2017 Toyota Tundra Review

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The 2017 Toyota Tundra is an American-built full-size half-ton pickup that provides an alternative to the domestic sales leaders that dominate the segment. Bold styling, a strong presence on the road and a refined interior make the Tundra a standout, but limited powertrain options keep the relatively low-selling Tundra from greatness.

Relatively unchanged since the 2014 model year, the 2017 Toyota Tundra receives a few minor trim changes and an updated color palette. For 2017, the Tundra is available in six different trim levels: SR, SR5, Limited, Platinum, 1794 Edition and TRD Pro. The Tundra is offered in dozens of configurations with three different cab choices (Regular Cab, Double Cab and CrewMax), three different bed lengths and rear- or four-wheel drive.

Tundra buyers can choose between two different gas-powered V8 engines, and all models feature a six-speed automatic transmission.


Standing tall and proud, the Texas-built Tundra is an attractive full-size pickup truck. The oversized grille topped by what amounts to a massive hood scoop is bold and almost menacing. It isn’t hard to imagine that Toyota’s full-size truck is up to no good.

The Tundra is offered in three different cab styles. The two-door regular cab serves as the work horse of the bunch. Available exclusively with a 8.1-foot long bed, regular cab models are a contractor favorite. The four-door double cab model is offered with either a 6.5-foot standard bed or the long-bed configuration.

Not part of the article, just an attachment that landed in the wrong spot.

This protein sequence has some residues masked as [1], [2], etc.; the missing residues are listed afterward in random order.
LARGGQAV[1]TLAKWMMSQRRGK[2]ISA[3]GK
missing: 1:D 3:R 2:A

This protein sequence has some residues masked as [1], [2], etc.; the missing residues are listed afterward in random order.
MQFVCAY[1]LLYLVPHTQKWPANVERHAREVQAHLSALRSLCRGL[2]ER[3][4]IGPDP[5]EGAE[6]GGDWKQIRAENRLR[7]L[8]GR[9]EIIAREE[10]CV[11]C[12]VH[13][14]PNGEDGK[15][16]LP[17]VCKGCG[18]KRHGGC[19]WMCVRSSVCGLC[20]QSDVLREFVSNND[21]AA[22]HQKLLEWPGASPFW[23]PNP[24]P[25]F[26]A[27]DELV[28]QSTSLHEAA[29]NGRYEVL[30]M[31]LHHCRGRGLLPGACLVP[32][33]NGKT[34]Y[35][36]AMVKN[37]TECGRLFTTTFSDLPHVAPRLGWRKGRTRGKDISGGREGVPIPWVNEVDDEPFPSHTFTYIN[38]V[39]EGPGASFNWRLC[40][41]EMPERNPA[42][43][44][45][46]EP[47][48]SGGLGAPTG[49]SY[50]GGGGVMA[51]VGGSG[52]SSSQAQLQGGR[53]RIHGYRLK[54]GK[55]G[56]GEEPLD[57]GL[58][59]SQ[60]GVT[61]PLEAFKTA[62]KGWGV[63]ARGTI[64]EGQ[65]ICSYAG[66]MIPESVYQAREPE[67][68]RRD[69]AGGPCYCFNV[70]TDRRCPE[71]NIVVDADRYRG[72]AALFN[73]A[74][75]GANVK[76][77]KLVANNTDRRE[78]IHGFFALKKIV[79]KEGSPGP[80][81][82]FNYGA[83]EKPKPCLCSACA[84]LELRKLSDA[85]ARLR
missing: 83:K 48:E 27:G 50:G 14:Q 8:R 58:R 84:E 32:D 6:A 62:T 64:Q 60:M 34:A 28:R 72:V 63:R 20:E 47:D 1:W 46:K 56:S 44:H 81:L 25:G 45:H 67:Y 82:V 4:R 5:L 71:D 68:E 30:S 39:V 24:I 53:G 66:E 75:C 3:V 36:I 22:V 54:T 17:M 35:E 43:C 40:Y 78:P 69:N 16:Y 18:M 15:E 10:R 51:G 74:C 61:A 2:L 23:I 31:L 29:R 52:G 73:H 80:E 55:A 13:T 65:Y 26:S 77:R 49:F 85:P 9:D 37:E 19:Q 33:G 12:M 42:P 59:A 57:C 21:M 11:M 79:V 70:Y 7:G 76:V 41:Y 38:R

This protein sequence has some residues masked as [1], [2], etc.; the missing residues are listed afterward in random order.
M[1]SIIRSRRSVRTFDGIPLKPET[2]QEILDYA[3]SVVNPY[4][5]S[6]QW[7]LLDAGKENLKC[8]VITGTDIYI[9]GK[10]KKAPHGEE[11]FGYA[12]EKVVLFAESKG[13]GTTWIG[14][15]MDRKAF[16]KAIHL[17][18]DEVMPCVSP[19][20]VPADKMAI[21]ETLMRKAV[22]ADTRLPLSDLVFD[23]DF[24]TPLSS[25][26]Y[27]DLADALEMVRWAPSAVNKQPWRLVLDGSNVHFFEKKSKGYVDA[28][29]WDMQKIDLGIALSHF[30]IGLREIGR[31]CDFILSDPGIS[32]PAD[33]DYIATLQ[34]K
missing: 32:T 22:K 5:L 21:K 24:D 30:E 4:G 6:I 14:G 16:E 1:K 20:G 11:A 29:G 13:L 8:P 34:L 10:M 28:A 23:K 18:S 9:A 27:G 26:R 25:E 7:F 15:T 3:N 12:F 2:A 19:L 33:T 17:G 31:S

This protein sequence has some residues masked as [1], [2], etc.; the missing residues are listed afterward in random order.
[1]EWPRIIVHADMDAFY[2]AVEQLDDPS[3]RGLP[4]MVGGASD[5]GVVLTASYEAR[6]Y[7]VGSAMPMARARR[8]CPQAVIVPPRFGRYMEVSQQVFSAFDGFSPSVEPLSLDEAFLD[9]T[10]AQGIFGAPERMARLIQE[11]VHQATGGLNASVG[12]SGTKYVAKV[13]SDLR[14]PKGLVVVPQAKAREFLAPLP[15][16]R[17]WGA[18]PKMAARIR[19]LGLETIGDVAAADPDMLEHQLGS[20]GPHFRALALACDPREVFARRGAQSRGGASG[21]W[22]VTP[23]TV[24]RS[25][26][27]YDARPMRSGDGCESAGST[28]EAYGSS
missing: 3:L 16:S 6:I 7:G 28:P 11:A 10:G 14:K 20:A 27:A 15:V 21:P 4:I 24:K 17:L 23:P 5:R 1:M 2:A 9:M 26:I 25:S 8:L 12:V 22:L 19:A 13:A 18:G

Those looking for maximum interior space will want to investigate Toyota’s CrewMax cab. The longer cab design and massive front and rear doors provide ample room for five passengers. That cabin space comes at an expense, though; the CrewMax is only available with a shorter 5.5-foot bed.

All beds are wide, easy to load and provide an impressive 22.2 inches of depth. When optioned properly, the Tundra offers a maximum payload capacity of 2,080 pounds.

Each Tundra trim level has a unique personality. The base SR model meets basic full-size work-truck needs and keeps design elements simple. The SR5 adds fog lights along with chrome grille surround and front and rear bumper endcaps that provide a touch of style. The Limited includes 20-inch alloy wheels, and the Platinum features LED running lights and a power moonroof.

The 1794 Edition adds a western feel to the pickup with a full chrome grille and a gunmetal-gray lower front bumper with chrome endcaps. Optional 20-inch chrome wheels complete the cowboy-inspired look. The off-road-ready TRD Pro features TRD (Toyota Racing Division) touches including Pro Bilstein shocks, an aluminum front skid plate and dual exhaust.


The Tundra’s spacious interior features Toyota’s elegantly simple design. Strong lines give the cabin a bold appearance. Thanks to the Tundra’s three cab configurations, seating capacity ranges from three to six occupants. Double Cab and CrewMax models are available with a bench or bucket seats in the front row and seat six or five depending on equipment.